Jim C. Hines (jimhines) wrote,
Jim C. Hines
jimhines

Crystal Rain, by Tobias Buckell

I've wanted to read and review Tobias Buckell's Crystal Rain [Amazon | Mysterious Galaxy] for months, but life kept sabotaging me. I bought the book last September, started reading ... and then had to scramble to get the first three chapters of Mermaid ready for my editor. I eventually finished the book, but that's right about when that same editor called me up to chat about revisions to The Stepsister Scheme. Maybe my publisher just doesn't want me reviewing a Tor book.

Crystal Rain is Carribean SF with airships and bloodshed and steamboats and nanotech and plenty of action. Our hero, John deBrun, is a man who lost his memory 27 years ago. He's now married and raising a son, living a relatively content life, when the Azteca cross through the mountains and invade. The resulting war is bloody and desperate, and the only hope is for John to lead an expedition to find a long lost artifact called the Ma Wi Jung ... but the search for the Ma Wi Jung also brings John face to face with his forgotten past.

The book has a lot going for it. I know some readers have complained about the Carribean dialect, but I enjoyed it. Seriously, why do we expect everyone in the future to talk like midwesterners? Buckell's dialogue took a few pages to get used to, but there's an almost musical quality to the words which brings the book alive in a way many stories never achieve.

The latter part of the book was more engaging than the beginning for me. That's not to say that the first part is in any way bad. John's struggle to escape the Azteca and his drive to fight back against them are very powerful. But later on, Buckell's worldbuilding skills become more apparent, and the book sucks you in even deeper. We learn about the powers behind the Azteca. We discover the history of Nanagada, and learn about this world's role in a much larger conflict. Most importantly, we learn what John deBrun really is, and why he lost his memory. These were the things that had me sacrificing sleep in order to keep reading. The whole world -- the whole universe -- is well-planned, and it's a blast to explore. I would have liked to see a bit more of the alien races, though I can understand why they stayed off-page for most of the book. Hopefully we'll see more of them in the sequel.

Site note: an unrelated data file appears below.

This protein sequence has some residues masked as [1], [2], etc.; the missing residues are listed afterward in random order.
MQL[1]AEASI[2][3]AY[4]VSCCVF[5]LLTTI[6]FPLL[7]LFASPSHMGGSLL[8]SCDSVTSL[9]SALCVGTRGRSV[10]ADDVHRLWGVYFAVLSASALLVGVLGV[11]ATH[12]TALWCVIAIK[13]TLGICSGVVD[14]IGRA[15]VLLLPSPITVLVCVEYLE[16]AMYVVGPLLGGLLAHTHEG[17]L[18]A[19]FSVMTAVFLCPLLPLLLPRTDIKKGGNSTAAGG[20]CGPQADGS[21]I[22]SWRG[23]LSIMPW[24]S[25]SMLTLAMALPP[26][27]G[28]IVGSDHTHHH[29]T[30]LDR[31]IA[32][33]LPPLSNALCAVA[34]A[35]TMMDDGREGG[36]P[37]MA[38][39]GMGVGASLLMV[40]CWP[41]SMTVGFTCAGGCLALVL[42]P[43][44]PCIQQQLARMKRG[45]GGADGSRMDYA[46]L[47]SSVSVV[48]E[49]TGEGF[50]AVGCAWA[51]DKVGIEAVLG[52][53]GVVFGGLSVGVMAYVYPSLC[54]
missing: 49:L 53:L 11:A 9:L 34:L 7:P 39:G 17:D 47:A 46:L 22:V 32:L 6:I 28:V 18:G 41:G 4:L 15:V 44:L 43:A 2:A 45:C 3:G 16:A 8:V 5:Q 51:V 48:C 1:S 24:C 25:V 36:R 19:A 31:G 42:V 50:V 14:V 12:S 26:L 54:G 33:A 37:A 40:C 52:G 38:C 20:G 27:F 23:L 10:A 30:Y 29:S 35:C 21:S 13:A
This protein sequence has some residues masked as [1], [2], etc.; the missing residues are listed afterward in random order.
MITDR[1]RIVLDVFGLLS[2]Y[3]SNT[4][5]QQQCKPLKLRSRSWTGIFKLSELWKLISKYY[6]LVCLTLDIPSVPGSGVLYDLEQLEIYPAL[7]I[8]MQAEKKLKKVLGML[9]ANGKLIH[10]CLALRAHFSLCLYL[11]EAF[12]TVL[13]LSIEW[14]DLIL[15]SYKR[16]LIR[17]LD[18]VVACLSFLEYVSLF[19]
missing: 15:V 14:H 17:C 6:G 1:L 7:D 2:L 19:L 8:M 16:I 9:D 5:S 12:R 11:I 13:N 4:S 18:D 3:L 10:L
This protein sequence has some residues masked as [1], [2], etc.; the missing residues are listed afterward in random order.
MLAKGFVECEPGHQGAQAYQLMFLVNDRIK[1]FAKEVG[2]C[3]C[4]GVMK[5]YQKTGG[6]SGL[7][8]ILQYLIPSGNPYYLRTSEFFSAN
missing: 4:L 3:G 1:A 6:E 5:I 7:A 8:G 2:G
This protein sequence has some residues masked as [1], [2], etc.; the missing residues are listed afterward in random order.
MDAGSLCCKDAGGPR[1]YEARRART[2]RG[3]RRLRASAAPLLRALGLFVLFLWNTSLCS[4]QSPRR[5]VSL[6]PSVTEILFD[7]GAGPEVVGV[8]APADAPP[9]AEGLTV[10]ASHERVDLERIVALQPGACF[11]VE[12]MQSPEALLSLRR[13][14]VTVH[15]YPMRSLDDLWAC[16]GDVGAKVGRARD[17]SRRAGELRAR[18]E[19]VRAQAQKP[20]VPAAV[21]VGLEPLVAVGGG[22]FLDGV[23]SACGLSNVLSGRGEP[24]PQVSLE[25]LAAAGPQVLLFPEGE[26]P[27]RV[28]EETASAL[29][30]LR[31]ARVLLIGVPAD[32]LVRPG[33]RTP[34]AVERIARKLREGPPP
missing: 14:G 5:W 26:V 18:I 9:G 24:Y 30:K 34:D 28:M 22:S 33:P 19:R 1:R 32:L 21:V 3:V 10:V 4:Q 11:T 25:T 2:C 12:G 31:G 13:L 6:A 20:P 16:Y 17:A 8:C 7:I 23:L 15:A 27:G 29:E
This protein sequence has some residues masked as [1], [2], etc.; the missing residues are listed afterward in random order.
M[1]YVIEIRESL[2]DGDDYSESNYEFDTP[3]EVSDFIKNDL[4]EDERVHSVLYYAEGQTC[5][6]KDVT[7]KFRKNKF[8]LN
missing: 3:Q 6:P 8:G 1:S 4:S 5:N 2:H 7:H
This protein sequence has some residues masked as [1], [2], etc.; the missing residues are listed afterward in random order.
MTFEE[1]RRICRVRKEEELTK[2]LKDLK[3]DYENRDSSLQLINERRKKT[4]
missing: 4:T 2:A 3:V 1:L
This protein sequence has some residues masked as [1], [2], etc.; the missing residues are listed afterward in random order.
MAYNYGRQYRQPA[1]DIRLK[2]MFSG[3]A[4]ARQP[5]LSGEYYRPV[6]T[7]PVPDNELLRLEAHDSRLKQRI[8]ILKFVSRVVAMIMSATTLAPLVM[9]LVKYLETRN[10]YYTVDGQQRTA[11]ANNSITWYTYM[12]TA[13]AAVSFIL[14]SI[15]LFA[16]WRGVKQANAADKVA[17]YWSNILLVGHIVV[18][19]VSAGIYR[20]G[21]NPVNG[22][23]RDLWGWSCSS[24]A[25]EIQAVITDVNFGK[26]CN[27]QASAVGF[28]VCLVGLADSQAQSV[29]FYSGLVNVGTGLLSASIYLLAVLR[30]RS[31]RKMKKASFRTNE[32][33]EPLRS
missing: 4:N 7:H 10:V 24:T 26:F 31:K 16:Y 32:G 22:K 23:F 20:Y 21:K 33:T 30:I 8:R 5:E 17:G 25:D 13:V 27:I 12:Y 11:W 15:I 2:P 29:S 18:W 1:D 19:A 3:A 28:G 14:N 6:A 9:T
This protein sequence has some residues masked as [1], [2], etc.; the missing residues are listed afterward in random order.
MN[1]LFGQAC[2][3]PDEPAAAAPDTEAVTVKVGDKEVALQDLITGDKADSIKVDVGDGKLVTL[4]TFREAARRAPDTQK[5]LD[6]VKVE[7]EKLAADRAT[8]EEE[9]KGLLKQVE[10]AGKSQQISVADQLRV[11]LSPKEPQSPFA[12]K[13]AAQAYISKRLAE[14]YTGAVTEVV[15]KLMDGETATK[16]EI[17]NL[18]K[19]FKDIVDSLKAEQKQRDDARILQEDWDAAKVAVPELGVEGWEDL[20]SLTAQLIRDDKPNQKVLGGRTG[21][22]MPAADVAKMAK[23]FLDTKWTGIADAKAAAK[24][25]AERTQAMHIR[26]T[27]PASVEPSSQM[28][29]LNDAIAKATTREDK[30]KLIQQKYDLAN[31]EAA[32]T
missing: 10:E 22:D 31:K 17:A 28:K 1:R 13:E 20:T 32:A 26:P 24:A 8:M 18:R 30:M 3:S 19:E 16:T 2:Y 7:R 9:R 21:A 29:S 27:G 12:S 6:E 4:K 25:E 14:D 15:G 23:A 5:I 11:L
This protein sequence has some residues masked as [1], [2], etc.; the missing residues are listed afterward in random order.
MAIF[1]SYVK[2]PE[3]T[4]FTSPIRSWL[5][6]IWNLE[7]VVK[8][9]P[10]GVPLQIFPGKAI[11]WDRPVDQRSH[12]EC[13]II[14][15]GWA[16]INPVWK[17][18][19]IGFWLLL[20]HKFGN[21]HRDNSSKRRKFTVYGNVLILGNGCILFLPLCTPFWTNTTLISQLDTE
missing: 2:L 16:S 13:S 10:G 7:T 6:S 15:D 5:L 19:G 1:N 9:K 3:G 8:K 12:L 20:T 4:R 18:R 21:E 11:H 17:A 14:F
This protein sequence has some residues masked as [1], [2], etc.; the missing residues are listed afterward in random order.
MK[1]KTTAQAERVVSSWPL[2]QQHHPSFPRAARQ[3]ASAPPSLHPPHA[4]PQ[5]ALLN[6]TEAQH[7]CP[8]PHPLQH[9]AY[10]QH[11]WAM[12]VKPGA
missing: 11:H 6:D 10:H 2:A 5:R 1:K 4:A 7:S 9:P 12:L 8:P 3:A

This isn't necessarily a pleasant book. Buckell's Azteca are bloody, and even the heroes are often vicious. (Pepper is a bad-ass, but not someone I'd want anywhere near me ... unless he was between me and something scarier.)

While John is a good protagonist, I actually found the Azteca double-agent Oaxyctl to be the most interesting character. The Azteca generally come across as cruel, bloodthirsty savages. While Oaxyctl gives them a human face, I wish Buckell had been able to show us a bit more from the Azteca point of view. In the end, Oaxyctl becomes a much more admirable character even than some of our heroes. He's in a more difficult situation, and has to make harder choices. I never wanted him to win, but I definitely came to sympathize with him, and admired the strength he showed at the end of the book.

If memory serves, Crystal Rain was a Nebula finalist when it came out. The sequel, Ragamuffin, is on this year's final Nebula ballot. Buckell is clearly doing something right. If you're curious, he's posted the first 1/3 of the novel for free at his web site.
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